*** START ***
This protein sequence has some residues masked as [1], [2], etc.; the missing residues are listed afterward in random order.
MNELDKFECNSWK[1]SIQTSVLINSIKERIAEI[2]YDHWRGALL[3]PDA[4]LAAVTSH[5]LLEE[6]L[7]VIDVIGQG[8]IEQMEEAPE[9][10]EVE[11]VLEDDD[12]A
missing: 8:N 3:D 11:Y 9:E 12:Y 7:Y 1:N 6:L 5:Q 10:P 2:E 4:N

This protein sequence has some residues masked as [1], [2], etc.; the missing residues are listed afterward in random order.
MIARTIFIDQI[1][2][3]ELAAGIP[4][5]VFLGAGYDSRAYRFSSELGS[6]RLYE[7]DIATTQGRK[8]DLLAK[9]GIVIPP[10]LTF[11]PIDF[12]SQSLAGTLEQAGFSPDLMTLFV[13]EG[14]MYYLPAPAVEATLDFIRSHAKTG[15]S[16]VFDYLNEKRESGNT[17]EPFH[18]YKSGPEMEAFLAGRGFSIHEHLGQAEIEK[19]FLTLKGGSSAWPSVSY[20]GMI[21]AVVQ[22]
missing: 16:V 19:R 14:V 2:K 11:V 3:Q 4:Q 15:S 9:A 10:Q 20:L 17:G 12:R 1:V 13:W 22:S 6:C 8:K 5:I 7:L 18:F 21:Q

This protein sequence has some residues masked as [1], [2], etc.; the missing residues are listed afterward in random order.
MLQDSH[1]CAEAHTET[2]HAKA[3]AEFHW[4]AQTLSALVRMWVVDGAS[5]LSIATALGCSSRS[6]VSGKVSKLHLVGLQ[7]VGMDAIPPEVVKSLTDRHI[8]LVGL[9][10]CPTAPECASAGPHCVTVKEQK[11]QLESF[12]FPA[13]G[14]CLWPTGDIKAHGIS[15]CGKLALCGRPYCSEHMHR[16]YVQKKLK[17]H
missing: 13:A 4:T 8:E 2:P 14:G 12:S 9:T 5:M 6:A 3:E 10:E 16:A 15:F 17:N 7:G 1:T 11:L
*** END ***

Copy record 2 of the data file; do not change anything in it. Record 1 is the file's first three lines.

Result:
This protein sequence has some residues masked as [1], [2], etc.; the missing residues are listed afterward in random order.
MIARTIFIDQI[1][2][3]ELAAGIP[4][5]VFLGAGYDSRAYRFSSELGS[6]RLYE[7]DIATTQGRK[8]DLLAK[9]GIVIPP[10]LTF[11]PIDF[12]SQSLAGTLEQAGFSPDLMTLFV[13]EG[14]MYYLPAPAVEATLDFIRSHAKTG[15]S[16]VFDYLNEKRESGNT[17]EPFH[18]YKSGPEMEAFLAGRGFSIHEHLGQAEIEK[19]FLTLKGGSSAWPSVSY[20]GMI[21]AVVQ[22]
missing: 16:V 19:R 14:V 2:K 11:V 3:Q 4:Q 15:S 9:A 10:Q 20:L 17:G 12:R 1:V 13:W 22:S 6:C 8:K 5:I 7:L 18:F 21:Q